Ljubljana – The Environment Ministry said on Wednesday it had drafted amendments to the construction act itself and had not hired a law firm to do it, as media had reported. It also denied reports that the amendments are tailored to an MP from the Pensioners’ Party (DeSUS) to legalise a house he has illegally built on the coast.
The response comes after the web portal of POP TV reported last week that the Environment Ministry had outsourced the drafting of the amendments to the construction act, which will be on the parliament’s agenda this month, to the Neffat Law Firm.
It said the law firm represented DeSUS MP Branko Simonovič, and that he would be able to apply these amendments to legalise a house he has illegally built on the coast.
The commercial television station added that the law firm had been contracted by the ministry after Minister Andrej Vizjak disbanded a ministry department that served as its in-house legal service.
Rejecting the reports, the ministry said Neffat had written neither the changes to the construction act nor the spatial management act. It added that a minister’s decree setting up a task force for drafting the legislative changes proved this.
The web portal reported last week that the ministry had noted it had invited two potential bidders to submit their bids and that Neffat had been the most cost-efficient, so a contract had been concluded with the firm to provide legal support in the drafting of regulations on spatial planning and construction.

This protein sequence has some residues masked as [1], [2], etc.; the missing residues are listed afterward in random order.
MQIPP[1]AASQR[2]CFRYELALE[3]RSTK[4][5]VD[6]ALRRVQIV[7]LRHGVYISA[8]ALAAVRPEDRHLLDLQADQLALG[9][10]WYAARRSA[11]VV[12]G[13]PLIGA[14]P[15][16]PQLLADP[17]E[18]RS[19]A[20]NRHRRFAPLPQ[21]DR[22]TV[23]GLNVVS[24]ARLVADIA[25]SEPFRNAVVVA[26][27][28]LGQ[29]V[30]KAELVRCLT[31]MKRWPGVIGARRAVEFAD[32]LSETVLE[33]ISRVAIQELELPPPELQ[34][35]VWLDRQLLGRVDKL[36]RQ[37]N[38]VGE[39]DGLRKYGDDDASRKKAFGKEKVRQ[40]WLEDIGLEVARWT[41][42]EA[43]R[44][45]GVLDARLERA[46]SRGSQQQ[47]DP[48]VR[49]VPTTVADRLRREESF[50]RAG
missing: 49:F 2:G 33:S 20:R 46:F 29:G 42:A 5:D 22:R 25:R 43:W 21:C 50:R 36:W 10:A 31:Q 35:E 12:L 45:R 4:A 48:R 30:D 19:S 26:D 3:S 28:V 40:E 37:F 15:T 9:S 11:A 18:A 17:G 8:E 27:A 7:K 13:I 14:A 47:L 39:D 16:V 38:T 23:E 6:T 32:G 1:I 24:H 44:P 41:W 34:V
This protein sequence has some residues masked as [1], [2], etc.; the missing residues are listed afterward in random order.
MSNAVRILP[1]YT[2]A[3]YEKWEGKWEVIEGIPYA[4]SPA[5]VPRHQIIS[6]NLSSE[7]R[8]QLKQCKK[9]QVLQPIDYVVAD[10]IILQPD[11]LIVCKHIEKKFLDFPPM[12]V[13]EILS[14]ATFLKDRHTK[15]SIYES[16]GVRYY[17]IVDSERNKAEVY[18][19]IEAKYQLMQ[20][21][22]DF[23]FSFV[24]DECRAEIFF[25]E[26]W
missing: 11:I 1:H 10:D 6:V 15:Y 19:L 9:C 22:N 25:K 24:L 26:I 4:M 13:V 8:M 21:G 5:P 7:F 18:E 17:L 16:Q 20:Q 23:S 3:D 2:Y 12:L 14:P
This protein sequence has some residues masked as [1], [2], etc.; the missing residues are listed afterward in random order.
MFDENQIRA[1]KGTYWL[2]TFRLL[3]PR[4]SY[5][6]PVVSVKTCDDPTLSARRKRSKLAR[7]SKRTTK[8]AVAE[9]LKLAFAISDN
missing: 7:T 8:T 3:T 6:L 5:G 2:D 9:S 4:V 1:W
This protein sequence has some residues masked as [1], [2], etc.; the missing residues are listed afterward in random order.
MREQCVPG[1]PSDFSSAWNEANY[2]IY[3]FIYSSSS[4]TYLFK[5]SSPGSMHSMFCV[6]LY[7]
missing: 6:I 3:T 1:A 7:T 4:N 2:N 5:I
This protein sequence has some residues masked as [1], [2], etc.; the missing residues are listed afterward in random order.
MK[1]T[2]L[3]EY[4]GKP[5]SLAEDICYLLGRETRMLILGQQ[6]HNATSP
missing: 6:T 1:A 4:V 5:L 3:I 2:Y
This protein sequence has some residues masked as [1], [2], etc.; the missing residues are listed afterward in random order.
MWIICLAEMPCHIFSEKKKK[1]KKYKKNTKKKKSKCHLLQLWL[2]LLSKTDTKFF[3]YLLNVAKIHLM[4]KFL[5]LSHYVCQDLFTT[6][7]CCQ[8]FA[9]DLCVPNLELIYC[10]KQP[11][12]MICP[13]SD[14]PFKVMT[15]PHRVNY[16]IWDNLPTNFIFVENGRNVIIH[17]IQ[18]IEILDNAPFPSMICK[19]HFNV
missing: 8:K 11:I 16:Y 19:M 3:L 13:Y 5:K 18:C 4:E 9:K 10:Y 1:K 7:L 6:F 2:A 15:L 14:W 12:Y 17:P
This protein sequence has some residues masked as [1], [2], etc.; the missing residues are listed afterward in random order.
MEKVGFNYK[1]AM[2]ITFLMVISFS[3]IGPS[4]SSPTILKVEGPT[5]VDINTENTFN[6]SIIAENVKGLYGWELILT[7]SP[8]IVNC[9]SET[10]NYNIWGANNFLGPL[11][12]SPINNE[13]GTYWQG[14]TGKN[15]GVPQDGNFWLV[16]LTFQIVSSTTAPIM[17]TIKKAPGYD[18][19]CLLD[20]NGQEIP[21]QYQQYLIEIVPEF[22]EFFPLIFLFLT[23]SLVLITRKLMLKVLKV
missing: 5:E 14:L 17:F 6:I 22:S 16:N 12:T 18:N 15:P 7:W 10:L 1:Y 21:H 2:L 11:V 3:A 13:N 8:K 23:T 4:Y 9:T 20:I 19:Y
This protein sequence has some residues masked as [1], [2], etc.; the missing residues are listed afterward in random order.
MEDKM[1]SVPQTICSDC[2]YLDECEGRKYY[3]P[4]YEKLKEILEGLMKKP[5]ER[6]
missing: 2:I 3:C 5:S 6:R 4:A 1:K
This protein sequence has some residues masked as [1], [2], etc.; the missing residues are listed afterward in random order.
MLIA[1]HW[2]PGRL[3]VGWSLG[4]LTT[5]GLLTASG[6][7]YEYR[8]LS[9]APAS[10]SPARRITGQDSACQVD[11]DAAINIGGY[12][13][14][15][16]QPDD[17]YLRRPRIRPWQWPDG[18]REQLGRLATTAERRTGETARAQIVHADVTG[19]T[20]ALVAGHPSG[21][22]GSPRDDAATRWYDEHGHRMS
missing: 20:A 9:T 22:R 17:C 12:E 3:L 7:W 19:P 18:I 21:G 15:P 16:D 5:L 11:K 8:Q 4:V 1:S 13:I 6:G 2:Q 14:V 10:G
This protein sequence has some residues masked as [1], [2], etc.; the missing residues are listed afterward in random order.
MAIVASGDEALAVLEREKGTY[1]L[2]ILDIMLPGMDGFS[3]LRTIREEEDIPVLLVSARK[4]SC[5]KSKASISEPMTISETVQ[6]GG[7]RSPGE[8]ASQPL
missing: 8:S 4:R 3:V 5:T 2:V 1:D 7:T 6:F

The ministry rejected today any connections between the reorganisation at the ministry and the drafting of the amendments, saying that the disbanded department had never acted as the ministry’s legal service.
It added that the argument that the amendments are tailored to the needs of an individual MP were refuted by article 117 of the existing law, which has allowed for the possibility of legalisation.
The solutions proposed in the amendments upgrade the system that has been in force since the 2018 changes to the construction act and bring no significant deviations. The solutions equally apply for all real estate owners in the country, it added.
The amendments indeed change the cut-off year for legalisation of buildings, but the basis for this was an initiative from the Chamber of Architecture and Spatial Planning, and the two associations of municipalities. The associations assessed that most of illegal buildings were built in 1995-2004, so they proposed 2005 as the cut-off year, the ministry said.